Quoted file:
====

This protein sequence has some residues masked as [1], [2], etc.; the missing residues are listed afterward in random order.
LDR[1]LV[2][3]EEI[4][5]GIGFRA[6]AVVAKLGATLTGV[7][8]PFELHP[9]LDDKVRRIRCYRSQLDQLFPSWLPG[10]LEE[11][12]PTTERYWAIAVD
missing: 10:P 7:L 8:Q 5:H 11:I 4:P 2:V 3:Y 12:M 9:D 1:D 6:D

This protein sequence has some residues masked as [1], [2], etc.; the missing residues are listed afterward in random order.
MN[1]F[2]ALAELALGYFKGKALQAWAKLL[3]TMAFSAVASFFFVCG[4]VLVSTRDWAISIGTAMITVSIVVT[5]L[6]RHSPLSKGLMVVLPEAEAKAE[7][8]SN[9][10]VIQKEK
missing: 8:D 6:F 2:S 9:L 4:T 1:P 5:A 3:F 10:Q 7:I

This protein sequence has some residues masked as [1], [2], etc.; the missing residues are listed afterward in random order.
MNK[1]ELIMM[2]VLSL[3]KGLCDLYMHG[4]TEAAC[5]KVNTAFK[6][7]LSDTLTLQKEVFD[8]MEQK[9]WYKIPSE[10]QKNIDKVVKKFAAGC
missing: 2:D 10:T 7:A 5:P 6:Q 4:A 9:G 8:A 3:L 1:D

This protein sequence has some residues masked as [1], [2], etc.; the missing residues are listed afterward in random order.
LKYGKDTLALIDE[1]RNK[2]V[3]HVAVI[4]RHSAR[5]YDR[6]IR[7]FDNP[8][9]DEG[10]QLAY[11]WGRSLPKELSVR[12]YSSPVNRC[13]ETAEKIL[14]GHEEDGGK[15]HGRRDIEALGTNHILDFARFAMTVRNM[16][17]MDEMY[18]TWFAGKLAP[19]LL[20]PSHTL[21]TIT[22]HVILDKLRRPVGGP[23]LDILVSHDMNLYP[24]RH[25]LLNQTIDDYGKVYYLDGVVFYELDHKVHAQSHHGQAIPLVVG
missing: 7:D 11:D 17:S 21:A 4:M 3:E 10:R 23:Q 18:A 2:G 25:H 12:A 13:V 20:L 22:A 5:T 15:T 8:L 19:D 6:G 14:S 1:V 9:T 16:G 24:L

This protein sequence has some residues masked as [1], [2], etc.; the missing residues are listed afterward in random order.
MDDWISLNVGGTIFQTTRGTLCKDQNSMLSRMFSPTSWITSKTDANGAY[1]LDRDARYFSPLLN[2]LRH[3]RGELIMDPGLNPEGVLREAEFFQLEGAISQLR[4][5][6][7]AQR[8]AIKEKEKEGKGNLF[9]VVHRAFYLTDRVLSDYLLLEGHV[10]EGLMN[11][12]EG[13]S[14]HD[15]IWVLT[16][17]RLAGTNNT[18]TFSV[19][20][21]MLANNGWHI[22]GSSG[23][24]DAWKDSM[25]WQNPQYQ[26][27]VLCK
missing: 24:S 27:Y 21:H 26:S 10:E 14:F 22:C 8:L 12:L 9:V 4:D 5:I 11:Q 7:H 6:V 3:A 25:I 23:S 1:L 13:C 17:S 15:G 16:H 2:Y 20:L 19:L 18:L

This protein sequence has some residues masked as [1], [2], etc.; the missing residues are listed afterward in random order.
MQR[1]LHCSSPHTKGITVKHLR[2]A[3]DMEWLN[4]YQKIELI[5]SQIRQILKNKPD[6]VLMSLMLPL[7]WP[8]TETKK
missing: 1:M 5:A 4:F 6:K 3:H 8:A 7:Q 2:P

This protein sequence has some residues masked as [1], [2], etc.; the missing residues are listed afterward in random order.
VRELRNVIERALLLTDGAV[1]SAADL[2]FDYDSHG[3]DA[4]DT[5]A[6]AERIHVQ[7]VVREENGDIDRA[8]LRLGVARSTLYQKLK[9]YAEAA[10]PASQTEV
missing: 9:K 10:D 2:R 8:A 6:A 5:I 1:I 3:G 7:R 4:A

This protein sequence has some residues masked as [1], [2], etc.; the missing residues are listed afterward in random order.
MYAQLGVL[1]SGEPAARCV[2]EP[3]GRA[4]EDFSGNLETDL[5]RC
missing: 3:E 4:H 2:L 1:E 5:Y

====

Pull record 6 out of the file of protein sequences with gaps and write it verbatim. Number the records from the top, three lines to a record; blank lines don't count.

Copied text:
This protein sequence has some residues masked as [1], [2], etc.; the missing residues are listed afterward in random order.
MQR[1]LHCSSPHTKGITVKHLR[2]A[3]DMEWLN[4]YQKIELI[5]SQIRQILKNKPD[6]VLMSLMLPL[7]WP[8]TETKK
missing: 1:M 5:A 4:F 6:K 3:H 8:A 7:Q 2:P